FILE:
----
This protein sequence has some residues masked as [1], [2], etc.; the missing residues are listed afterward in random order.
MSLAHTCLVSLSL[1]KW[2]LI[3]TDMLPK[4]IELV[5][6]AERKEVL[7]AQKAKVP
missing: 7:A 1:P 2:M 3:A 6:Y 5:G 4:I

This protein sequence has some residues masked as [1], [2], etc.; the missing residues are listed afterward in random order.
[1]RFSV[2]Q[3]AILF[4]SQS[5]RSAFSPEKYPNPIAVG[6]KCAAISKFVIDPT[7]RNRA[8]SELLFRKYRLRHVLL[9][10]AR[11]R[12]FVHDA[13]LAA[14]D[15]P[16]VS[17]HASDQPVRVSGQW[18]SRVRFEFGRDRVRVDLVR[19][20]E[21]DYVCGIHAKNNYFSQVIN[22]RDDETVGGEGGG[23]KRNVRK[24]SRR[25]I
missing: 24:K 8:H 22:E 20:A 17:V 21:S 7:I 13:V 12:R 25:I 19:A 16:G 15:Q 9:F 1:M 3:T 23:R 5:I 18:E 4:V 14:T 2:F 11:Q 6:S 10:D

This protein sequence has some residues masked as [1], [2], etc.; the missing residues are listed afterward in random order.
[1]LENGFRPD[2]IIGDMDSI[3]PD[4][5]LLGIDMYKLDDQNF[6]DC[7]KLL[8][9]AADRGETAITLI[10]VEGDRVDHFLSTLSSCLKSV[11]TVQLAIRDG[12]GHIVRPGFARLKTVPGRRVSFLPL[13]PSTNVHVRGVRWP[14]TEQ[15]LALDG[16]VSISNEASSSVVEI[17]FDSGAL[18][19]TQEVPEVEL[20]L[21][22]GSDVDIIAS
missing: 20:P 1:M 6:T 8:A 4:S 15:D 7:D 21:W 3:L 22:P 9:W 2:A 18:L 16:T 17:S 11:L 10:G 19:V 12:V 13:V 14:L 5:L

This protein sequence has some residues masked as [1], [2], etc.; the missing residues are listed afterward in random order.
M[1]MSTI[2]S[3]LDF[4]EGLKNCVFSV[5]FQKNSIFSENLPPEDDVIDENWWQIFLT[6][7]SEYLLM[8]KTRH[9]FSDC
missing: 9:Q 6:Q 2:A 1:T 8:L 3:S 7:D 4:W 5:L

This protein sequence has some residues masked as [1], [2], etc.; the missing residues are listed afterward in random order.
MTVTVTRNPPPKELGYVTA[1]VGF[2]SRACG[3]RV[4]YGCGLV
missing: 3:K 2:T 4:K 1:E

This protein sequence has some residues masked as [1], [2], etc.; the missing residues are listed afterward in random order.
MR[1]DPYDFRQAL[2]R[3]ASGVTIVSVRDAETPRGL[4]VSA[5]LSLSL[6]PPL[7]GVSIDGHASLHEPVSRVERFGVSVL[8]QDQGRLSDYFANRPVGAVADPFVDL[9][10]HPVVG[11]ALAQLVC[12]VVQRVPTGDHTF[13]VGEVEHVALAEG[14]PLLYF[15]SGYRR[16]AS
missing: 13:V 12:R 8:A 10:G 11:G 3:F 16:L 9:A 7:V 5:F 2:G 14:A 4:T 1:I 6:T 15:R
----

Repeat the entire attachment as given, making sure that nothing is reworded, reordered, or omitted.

This protein sequence has some residues masked as [1], [2], etc.; the missing residues are listed afterward in random order.
MSLAHTCLVSLSL[1]KW[2]LI[3]TDMLPK[4]IELV[5][6]AERKEVL[7]AQKAKVP
missing: 7:A 1:P 2:M 3:A 6:Y 5:G 4:I

This protein sequence has some residues masked as [1], [2], etc.; the missing residues are listed afterward in random order.
[1]RFSV[2]Q[3]AILF[4]SQS[5]RSAFSPEKYPNPIAVG[6]KCAAISKFVIDPT[7]RNRA[8]SELLFRKYRLRHVLL[9][10]AR[11]R[12]FVHDA[13]LAA[14]D[15]P[16]VS[17]HASDQPVRVSGQW[18]SRVRFEFGRDRVRVDLVR[19][20]E[21]DYVCGIHAKNNYFSQVIN[22]RDDETVGGEGGG[23]KRNVRK[24]SRR[25]I
missing: 24:K 8:H 22:E 20:A 17:V 21:S 7:I 13:V 12:R 25:I 19:A 16:G 15:Q 9:F 1:M 3:T 23:R 5:I 18:E 4:V 14:T 2:F 11:Q 6:S 10:D

This protein sequence has some residues masked as [1], [2], etc.; the missing residues are listed afterward in random order.
[1]LENGFRPD[2]IIGDMDSI[3]PD[4][5]LLGIDMYKLDDQNF[6]DC[7]KLL[8][9]AADRGETAITLI[10]VEGDRVDHFLSTLSSCLKSV[11]TVQLAIRDG[12]GHIVRPGFARLKTVPGRRVSFLPL[13]PSTNVHVRGVRWP[14]TEQ[15]LALDG[16]VSISNEASSSVVEI[17]FDSGAL[18][19]TQEVPEVEL[20]L[21][22]GSDVDIIAS
missing: 20:P 1:M 6:T 8:A 4:S 15:D 7:D 21:W 3:L 22:P 9:W 2:A 18:L 16:T 17:S 11:L 10:G 19:V 12:V 13:V 14:L 5:L

This protein sequence has some residues masked as [1], [2], etc.; the missing residues are listed afterward in random order.
M[1]MSTI[2]S[3]LDF[4]EGLKNCVFSV[5]FQKNSIFSENLPPEDDVIDENWWQIFLT[6][7]SEYLLM[8]KTRH[9]FSDC
missing: 9:Q 6:Q 2:A 1:T 8:L 3:S 7:D 4:W 5:L

This protein sequence has some residues masked as [1], [2], etc.; the missing residues are listed afterward in random order.
MTVTVTRNPPPKELGYVTA[1]VGF[2]SRACG[3]RV[4]YGCGLV
missing: 3:K 2:T 4:K 1:E

This protein sequence has some residues masked as [1], [2], etc.; the missing residues are listed afterward in random order.
MR[1]DPYDFRQAL[2]R[3]ASGVTIVSVRDAETPRGL[4]VSA[5]LSLSL[6]PPL[7]GVSIDGHASLHEPVSRVERFGVSVL[8]QDQGRLSDYFANRPVGAVADPFVDL[9][10]HPVVG[11]ALAQLVC[12]VVQRVPTGDHTF[13]VGEVEHVALAEG[14]PLLYF[15]SGYRR[16]AS
missing: 13:V 12:R 8:A 10:G 11:G 3:F 16:L 9:A 7:V 5:F 2:G 14:A 4:T 1:I 6:T 15:R